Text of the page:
MEXICO CITY (Reuters) -Mexico’s government on Saturday moved to discourage the formation of caravans by Venezuelan migrants, saying any who do will not be eligible to enter the United States under a new humanitarian scheme announced this week.
Under a plan announced on Wednesday, Washington said it would grant up to 24,000 Venezuelans humanitarian access to the United States by air, while enabling U.S. officials to expel to Mexico those caught trying to cross illegally by land.
The plan is the latest bid to curb record numbers of illegal crossings at the Mexico-U.S. border fueled in part by a jump in Venezuelans entering Mexico to try to reach the United States.
The Mexican government’s National Migration Institute (INM said it would be in permanent communication with U.S. border authorities, and warned Venezuelans planning to take advantage of the scheme to enter the United States not to form caravans.
“It is therefore important to note that marching in a caravan or traveling irregularly in Mexican territory cancels the process,” the institute said in a statement.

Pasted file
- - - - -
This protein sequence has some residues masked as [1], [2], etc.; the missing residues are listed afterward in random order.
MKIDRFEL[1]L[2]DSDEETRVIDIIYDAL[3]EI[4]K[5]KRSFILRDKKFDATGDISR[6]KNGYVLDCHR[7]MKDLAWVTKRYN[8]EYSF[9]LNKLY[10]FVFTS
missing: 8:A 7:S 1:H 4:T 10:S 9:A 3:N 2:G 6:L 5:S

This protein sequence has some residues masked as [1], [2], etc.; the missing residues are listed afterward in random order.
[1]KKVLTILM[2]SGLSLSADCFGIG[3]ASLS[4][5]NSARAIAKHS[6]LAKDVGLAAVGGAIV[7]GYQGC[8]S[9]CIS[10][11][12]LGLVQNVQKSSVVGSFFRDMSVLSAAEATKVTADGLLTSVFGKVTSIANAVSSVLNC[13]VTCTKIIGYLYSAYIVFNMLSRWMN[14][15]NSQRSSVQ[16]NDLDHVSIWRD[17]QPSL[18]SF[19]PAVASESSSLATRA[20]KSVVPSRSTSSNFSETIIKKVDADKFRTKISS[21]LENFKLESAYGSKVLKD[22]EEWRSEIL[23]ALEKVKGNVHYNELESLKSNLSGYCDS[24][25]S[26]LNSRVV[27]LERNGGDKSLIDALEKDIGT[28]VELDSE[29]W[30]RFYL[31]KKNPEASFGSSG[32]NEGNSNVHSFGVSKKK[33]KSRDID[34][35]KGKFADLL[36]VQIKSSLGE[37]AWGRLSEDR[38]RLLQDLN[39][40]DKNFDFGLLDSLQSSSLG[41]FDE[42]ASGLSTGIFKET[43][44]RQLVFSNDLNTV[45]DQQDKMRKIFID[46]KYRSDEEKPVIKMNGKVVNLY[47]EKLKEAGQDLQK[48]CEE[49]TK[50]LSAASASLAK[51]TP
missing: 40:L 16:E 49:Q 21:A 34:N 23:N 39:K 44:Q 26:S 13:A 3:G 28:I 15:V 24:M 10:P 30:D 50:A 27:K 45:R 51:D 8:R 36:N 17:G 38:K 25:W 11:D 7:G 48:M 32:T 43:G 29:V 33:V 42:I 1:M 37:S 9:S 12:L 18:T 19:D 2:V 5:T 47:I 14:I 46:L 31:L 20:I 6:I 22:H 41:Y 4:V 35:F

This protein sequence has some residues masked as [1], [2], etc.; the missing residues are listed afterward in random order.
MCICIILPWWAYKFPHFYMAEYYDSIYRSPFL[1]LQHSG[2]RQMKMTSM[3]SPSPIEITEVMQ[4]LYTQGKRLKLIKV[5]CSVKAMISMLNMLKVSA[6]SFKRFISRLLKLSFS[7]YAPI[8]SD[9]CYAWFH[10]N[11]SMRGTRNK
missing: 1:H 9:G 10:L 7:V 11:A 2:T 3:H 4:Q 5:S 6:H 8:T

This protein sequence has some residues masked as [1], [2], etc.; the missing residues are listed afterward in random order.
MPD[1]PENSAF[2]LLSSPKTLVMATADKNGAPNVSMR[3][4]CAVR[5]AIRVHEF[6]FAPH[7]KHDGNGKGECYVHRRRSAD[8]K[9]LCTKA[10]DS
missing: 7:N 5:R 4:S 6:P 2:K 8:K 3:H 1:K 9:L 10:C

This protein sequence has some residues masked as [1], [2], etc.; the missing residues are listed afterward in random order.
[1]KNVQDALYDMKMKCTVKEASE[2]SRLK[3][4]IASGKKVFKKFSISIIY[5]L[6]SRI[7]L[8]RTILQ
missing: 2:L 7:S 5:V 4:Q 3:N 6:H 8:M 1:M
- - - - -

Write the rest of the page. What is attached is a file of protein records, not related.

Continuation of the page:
On Friday morning a caravan of several hundred mostly Venezuelan migrants formed in southern Mexico, and though it later dispersed, hundreds more set off on Friday evening in smaller groups also bound for the U.S. border.
On Saturday, INM officials backed by the National Guard broke up migrant groups trying to move from the southern border state of Chiapas into neighboring Oaxaca, where Venezuelans have been gathering to obtain transit permits, an INM source said.
An INM spokesperson said officials were carrying out routine checks.
To qualify for the U.S. program, Venezuelans will need to be able to secure a sponsor in the United States in advance. Mexico’s government had already instructed Venezuelans not to proceed to the U.S. border before making their applications.
(Reporting by Dave GrahamAdditional reporting by Jose Torres in Tapachula; Editing by Sandra Maler)